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LIBERTY HEAD (NO MOTTO ON REVERSE) TWENTY DOLLARS OR DOUBLE EAGLE (1849-1866)

1856 Double Eagle

1856 Double Eagle

1856 Double Eagle or $20 Gold

PCGS No: 8917
Circulation strikes Mintage: 329,878
Proofs: Unknown
Designer: James Barton Longacre
Diameter: ±34 millimeters
Metal content: Gold - 90%
Other - 10%
Weight: ±516 grains (±33.4 grams)
Edge: Reeded
Mintmark: None (for Philadelphia, PA) below the eagle's tail on the reverse.

 

Introduction:
The 1856 double eagle is much more difficult to locate than many of the other Philadelphia double eagles of the 1850s. The production for the year was widely distributed, and nearly all of the coins known are low grade. The S.S. Central America and S.S. Republic held relatively few examples. The 1856 double eagle is very rare in full Mint State. Just a couple of coins have been certified as choice. The finest example the authors have seen is a PCGS MS-63 specimen that sold at the 1997 ANA Convention sale for $17,825. The coin would bring much more today.

Key to Collecting: The 1856 double eagle is scarcer than generally realized. However, there are enough on hand that the specialist will have no trouble picking up a piece in the usual grades for this decade, VF and EF. Finer examples are elusive, and attractive Mint State coins are great rarities. There is not even a whisper of Proofs having been struck.

Aspects of Striking:
Usually well struck.

Die Data: 1856 four-digit date logotype with 1 and 8 close, 85 slightly farther apart, 56 even farther apart. Top interior of 8 is slightly smaller than bottom interior; upright 5 (with upright part of digit not even slightly slanted; first such form of the decade); flag of 5 short, thick on left side; 6 slightly low and heavy. Used on all dies for all mints. 10 pairs of dies were prepared, but it is believed that not all were used.


Number of Appearances: 71 (16%)
High Grade Condition Points: 43
Average Grade: VF-39

Auction Records:
(17) Unc: Auction '81; New England 7/80; ANA 1979; Stack's 2/79, 6/77; NASCA 12/76; ANA 1976; New England 3/76; Pine Tree 6/75; AAA 11/74; ANA 1974; AAA 5/74; Shapero 1971; Stack's 10/70; Holmes 1960; Menjou 1950; Bell 1944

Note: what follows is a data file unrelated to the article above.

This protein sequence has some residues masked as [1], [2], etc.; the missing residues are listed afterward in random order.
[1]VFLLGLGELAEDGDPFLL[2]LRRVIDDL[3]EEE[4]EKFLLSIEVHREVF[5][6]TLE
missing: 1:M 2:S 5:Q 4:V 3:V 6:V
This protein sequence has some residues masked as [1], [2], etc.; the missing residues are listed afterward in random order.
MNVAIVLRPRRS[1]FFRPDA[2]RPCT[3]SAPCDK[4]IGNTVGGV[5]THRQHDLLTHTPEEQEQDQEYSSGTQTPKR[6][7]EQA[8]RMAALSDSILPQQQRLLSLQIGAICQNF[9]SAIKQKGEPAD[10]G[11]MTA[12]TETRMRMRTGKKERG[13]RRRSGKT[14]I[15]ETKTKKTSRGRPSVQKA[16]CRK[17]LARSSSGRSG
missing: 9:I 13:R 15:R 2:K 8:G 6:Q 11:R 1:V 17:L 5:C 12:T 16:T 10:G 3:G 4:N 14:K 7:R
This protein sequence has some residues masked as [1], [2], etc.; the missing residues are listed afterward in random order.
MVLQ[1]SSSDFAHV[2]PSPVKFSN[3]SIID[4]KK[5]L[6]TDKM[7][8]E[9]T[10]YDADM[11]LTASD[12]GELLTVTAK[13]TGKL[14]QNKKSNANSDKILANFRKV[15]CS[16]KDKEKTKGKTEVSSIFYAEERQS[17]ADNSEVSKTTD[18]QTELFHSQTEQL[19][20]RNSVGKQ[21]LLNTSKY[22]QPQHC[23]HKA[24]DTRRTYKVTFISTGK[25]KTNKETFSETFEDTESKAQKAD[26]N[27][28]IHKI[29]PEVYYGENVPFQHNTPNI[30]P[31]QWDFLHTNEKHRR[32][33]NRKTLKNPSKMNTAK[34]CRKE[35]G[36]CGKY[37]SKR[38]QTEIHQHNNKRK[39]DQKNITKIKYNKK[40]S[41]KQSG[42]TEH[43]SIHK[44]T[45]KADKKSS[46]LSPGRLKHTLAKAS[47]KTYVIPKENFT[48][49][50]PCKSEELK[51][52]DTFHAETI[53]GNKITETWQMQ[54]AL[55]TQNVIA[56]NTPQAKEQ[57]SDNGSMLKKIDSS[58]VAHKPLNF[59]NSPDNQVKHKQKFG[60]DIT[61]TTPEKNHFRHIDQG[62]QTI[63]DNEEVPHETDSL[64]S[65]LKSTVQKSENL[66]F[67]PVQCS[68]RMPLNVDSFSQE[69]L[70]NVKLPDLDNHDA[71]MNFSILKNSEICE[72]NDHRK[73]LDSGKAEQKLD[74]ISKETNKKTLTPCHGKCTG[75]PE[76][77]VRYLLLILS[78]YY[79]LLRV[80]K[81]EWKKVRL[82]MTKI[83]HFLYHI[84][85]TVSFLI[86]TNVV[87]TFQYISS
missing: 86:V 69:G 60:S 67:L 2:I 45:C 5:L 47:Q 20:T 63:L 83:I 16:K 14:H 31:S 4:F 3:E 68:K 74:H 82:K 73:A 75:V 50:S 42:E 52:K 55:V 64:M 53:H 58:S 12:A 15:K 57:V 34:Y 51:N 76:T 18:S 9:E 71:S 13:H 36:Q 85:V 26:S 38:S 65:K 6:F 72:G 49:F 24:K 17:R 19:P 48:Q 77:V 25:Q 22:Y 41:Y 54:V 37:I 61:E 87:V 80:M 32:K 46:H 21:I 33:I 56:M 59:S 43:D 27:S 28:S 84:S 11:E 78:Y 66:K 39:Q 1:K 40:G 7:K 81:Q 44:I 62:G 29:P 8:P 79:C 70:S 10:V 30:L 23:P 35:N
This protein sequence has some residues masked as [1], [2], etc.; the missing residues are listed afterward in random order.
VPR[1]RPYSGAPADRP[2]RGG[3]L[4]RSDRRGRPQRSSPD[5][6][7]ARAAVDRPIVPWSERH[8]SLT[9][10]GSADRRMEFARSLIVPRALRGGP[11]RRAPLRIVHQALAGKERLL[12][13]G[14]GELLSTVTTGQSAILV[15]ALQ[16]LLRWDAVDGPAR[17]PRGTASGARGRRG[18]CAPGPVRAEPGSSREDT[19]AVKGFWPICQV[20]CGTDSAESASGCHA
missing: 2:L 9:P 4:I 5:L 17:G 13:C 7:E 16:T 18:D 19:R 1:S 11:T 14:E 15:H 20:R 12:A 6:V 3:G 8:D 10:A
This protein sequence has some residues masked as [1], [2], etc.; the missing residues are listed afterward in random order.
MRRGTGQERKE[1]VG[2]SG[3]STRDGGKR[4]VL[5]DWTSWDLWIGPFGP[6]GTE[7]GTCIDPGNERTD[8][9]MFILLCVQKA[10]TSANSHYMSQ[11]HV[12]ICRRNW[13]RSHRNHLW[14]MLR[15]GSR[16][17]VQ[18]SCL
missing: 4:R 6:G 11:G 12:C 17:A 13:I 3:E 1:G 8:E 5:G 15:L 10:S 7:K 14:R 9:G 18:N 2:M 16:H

(9) AU: Stack's 9/81, 9/79; New England 11/77, 7/77; Scanlon 1973; ANA 1971; Stack's 6/70; DiBello 1970; Miles 1968

(21) EF: Stack's 2/80; Superior I/80; Stack's 12/79 (2); NASCA 10/79; Stack's 10/79, 9/79, 6/79; New England 3/79; B&R 2/79; Stack's 2/77; B&R 2/77; Superior 10/74; Stack's 6/74; Gilhousen 1973; Kreisberg/Cohen 11/70; Merkin 3/69; Stack's 5/68; Bolt 1966; Bell 1963; Smith 1955

(21) VF: Auction '80; Stack's 2/80; ANA 1975; Pine Tree 6/75; ANA 1974; Kreisberg/ Cohen 9/71; Stack's 4/71; Shuford 1968; Stack's 4/67, 10/66; Kosoff 10/65; Paramount 2/65; ANA 1964; Wolfson 1962; Golden 1962; Cicero 1960; Baldenhofer 1955; Farouk 1954; MC 1948; WGC 1946; Roach 1944

(3) Fine: Melish 1956; Baldenhofer 1955; Atwater 1946

Comments:
The 1856 Double Eagle is a very elusive date, generally obtainable only in VF or EF condition. In AU it is very scarce and in Uncirculated 60 or better condition it is rare. Locating a choice or gem quality unc would be a very difficult task indeed and I have seen only a couple at those levels. As is the case with a number of the $20 issues from the mid-1850's, particularly the S-Mints, "saltwater uncs" are occasionally available (cf 1974 ANA). Among Type I Double Eagles from the Philadelphia Mint, the 1856 is comparable in overall rarity to the 1855, 1857, 1858, 1863 and 1864 although it is a little easier to locate in Unc. than the latter four dates, particularly the 1863 and 1864 which are all but unobtainable in mint state. No proofs are known nor has one ever been reliably reported in the past. Whether any were minted is not known.

1856 HISTORICAL HIGHTLIGHTS

Oregon Territory, Feb. 22. Indians kill father and sons while holding mother and daughter captive: Geisel Family Massacre enrages settlers
California, Feb. 22. First railroad in slate links Sacramento and Folsom.
Boston, March 26. Operation of first steam trains in New England begins.
United States, Apr. 1. Western Union Telegraph formed to handle Western telegraphic communication.
Texas. Apr. 29. First camels purchased by U.S. Army for experimental duly in Texas arrive (--June 16, IS57).
San Francisco, May 15. Politician James Casey lynched after murdering James King, crusading reformist editor.
Kansas Territory. May 21. Lawrence looted and sacked by pro-slavery forces; one man killed (-Aug. 30).
Bloomington, Illinois, May 29. In a speech. Abraham Lincoln says. "You can fool some of the people all of the time, and all of the people some of the lime, hut you can't fool all of the people all of the time."
Boston, May. Emulating large European music festivals, first American festival consists of a chorus of 600 and an orchestra of 78.
Cincinnati, June 6. Democrats end week-long national convention, nominating James Buchanan for president and John C. Breckinridgc for vice president (~*Nov. 4)
Illinois. Sept. 21. Illinois Central Railroad completed between Chicago and Cairo: longest in country with 700 miles of track.
Chicago. Railroad companies employ telegraph to aid engineers and operators.
Terre Haute. Indiana. T.T. Woodruff patents three-tiered berth railroad car; Andrew Carnegie is principal investor.
Richmond, Virginia. Editorial in Examiner is first to warn that fundamental social and economic differences between North and South may lead to civil conflict.
New York City. Freeman Hunt, author of Wealth ami Wurth, predicts that business will become a form of culture.

See Double Eagle Gold Coins for sale. Click here!

Courtesy Akers: United States Gold Coins - An Analysis of Auction Records
Courtesy Bowers: A Guide Book of Double Eagle Gold Coins




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